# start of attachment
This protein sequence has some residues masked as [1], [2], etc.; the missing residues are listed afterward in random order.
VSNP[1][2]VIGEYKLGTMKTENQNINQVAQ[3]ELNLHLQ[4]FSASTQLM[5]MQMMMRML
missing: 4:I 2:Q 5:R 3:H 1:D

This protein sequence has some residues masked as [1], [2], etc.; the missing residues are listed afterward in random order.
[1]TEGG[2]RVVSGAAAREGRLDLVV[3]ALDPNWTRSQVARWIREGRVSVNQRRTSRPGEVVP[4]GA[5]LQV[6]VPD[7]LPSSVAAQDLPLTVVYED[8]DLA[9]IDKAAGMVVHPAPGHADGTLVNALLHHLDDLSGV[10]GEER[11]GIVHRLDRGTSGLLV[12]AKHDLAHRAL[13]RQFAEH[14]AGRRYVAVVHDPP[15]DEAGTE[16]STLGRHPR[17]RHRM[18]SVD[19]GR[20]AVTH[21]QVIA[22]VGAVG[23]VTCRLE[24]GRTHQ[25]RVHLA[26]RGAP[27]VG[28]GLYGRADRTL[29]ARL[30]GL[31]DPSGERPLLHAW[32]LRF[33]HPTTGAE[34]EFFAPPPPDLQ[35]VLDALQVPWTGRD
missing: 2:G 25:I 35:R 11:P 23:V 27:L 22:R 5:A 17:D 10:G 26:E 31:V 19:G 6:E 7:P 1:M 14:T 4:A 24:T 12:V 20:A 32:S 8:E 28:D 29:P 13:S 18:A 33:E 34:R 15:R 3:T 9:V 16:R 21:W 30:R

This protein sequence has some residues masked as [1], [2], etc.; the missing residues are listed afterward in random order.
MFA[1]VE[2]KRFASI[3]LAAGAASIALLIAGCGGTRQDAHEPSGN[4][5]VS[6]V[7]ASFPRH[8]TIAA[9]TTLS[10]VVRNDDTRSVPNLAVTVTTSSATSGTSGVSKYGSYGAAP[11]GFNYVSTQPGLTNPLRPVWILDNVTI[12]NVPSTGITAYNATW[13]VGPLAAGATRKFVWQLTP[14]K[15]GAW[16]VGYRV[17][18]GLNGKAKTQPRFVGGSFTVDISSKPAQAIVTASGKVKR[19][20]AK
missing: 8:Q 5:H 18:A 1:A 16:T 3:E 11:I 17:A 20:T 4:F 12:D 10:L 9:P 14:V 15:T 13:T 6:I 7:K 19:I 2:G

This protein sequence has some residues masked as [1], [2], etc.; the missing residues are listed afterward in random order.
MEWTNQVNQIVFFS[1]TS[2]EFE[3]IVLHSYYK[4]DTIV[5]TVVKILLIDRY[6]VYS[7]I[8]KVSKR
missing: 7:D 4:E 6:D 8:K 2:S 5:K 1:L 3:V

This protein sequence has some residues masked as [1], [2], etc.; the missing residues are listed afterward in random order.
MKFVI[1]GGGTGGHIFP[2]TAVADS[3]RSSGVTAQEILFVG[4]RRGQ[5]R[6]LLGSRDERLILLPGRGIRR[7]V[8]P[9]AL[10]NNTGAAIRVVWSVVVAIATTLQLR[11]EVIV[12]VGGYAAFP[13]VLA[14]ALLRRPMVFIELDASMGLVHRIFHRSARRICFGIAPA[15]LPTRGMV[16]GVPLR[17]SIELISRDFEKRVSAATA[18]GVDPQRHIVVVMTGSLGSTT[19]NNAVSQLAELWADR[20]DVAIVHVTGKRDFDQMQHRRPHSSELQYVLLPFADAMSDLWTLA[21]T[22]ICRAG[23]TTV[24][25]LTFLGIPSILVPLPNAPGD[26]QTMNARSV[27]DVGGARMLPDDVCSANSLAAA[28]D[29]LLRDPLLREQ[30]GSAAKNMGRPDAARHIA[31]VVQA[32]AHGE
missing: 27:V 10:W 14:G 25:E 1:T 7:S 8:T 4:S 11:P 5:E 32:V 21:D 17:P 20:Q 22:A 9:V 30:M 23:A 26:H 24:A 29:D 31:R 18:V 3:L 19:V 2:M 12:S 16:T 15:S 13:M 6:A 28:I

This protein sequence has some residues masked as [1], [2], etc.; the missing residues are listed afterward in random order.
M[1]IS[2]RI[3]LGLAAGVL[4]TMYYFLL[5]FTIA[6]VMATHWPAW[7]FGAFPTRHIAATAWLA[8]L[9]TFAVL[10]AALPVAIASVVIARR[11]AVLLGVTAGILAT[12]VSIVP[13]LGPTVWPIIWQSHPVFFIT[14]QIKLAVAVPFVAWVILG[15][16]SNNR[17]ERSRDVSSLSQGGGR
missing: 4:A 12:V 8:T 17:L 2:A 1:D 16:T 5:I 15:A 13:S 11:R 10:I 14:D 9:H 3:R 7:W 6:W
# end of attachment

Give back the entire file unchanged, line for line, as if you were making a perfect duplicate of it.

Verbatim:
This protein sequence has some residues masked as [1], [2], etc.; the missing residues are listed afterward in random order.
VSNP[1][2]VIGEYKLGTMKTENQNINQVAQ[3]ELNLHLQ[4]FSASTQLM[5]MQMMMRML
missing: 4:I 2:Q 5:R 3:H 1:D

This protein sequence has some residues masked as [1], [2], etc.; the missing residues are listed afterward in random order.
[1]TEGG[2]RVVSGAAAREGRLDLVV[3]ALDPNWTRSQVARWIREGRVSVNQRRTSRPGEVVP[4]GA[5]LQV[6]VPD[7]LPSSVAAQDLPLTVVYED[8]DLA[9]IDKAAGMVVHPAPGHADGTLVNALLHHLDDLSGV[10]GEER[11]GIVHRLDRGTSGLLV[12]AKHDLAHRAL[13]RQFAEH[14]AGRRYVAVVHDPP[15]DEAGTE[16]STLGRHPR[17]RHRM[18]SVD[19]GR[20]AVTH[21]QVIA[22]VGAVG[23]VTCRLE[24]GRTHQ[25]RVHLA[26]RGAP[27]VG[28]GLYGRADRTL[29]ARL[30]GL[31]DPSGERPLLHAW[32]LRF[33]HPTTGAE[34]EFFAPPPPDLQ[35]VLDALQVPWTGRD
missing: 2:G 25:I 35:R 11:P 23:V 27:L 22:R 5:A 17:D 10:G 26:E 31:V 19:G 6:E 7:P 1:M 14:T 4:A 24:T 12:V 20:A 32:S 8:E 28:D 29:P 13:S 18:A 33:E 34:R 15:R 3:T 9:V 16:R 21:W 30:R

This protein sequence has some residues masked as [1], [2], etc.; the missing residues are listed afterward in random order.
MFA[1]VE[2]KRFASI[3]LAAGAASIALLIAGCGGTRQDAHEPSGN[4][5]VS[6]V[7]ASFPRH[8]TIAA[9]TTLS[10]VVRNDDTRSVPNLAVTVTTSSATSGTSGVSKYGSYGAAP[11]GFNYVSTQPGLTNPLRPVWILDNVTI[12]NVPSTGITAYNATW[13]VGPLAAGATRKFVWQLTP[14]K[15]GAW[16]VGYRV[17][18]GLNGKAKTQPRFVGGSFTVDISSKPAQAIVTASGKVKR[19][20]AK
missing: 8:Q 5:H 18:A 1:A 16:T 3:E 11:I 17:A 20:T 4:F 12:D 10:L 9:P 14:V 15:T 13:T 6:I 7:K 19:I 2:G

This protein sequence has some residues masked as [1], [2], etc.; the missing residues are listed afterward in random order.
MEWTNQVNQIVFFS[1]TS[2]EFE[3]IVLHSYYK[4]DTIV[5]TVVKILLIDRY[6]VYS[7]I[8]KVSKR
missing: 7:D 4:E 6:D 8:K 2:S 5:K 1:L 3:V

This protein sequence has some residues masked as [1], [2], etc.; the missing residues are listed afterward in random order.
MKFVI[1]GGGTGGHIFP[2]TAVADS[3]RSSGVTAQEILFVG[4]RRGQ[5]R[6]LLGSRDERLILLPGRGIRR[7]V[8]P[9]AL[10]NNTGAAIRVVWSVVVAIATTLQLR[11]EVIV[12]VGGYAAFP[13]VLA[14]ALLRRPMVFIELDASMGLVHRIFHRSARRICFGIAPA[15]LPTRGMV[16]GVPLR[17]SIELISRDFEKRVSAATA[18]GVDPQRHIVVVMTGSLGSTT[19]NNAVSQLAELWADR[20]DVAIVHVTGKRDFDQMQHRRPHSSELQYVLLPFADAMSDLWTLA[21]T[22]ICRAG[23]TTV[24][25]LTFLGIPSILVPLPNAPGD[26]QTMNARSV[27]DVGGARMLPDDVCSANSLAAA[28]D[29]LLRDPLLREQ[30]GSAAKNMGRPDAARHIA[31]VVQA[32]AHGE
missing: 27:V 10:W 14:G 25:E 1:T 7:S 8:T 4:S 11:P 5:E 32:V 21:D 17:P 20:Q 22:A 9:V 30:M 23:A 26:H 24:A 29:D 31:R 18:V 3:L 19:V 2:M 12:S 16:T 15:S 13:M 6:A 28:I

This protein sequence has some residues masked as [1], [2], etc.; the missing residues are listed afterward in random order.
M[1]IS[2]RI[3]LGLAAGVL[4]TMYYFLL[5]FTIA[6]VMATHWPAW[7]FGAFPTRHIAATAWLA[8]L[9]TFAVL[10]AALPVAIASVVIARR[11]AVLLGVTAGILAT[12]VSIVP[13]LGPTVWPIIWQSHPVFFIT[14]QIKLAVAVPFVAWVILG[15][16]SNNR[17]ERSRDVSSLSQGGGR
missing: 4:A 12:V 8:T 17:L 2:A 1:D 16:T 5:I 15:A 13:S 11:R 10:I 14:D 9:H 3:R 7:W 6:W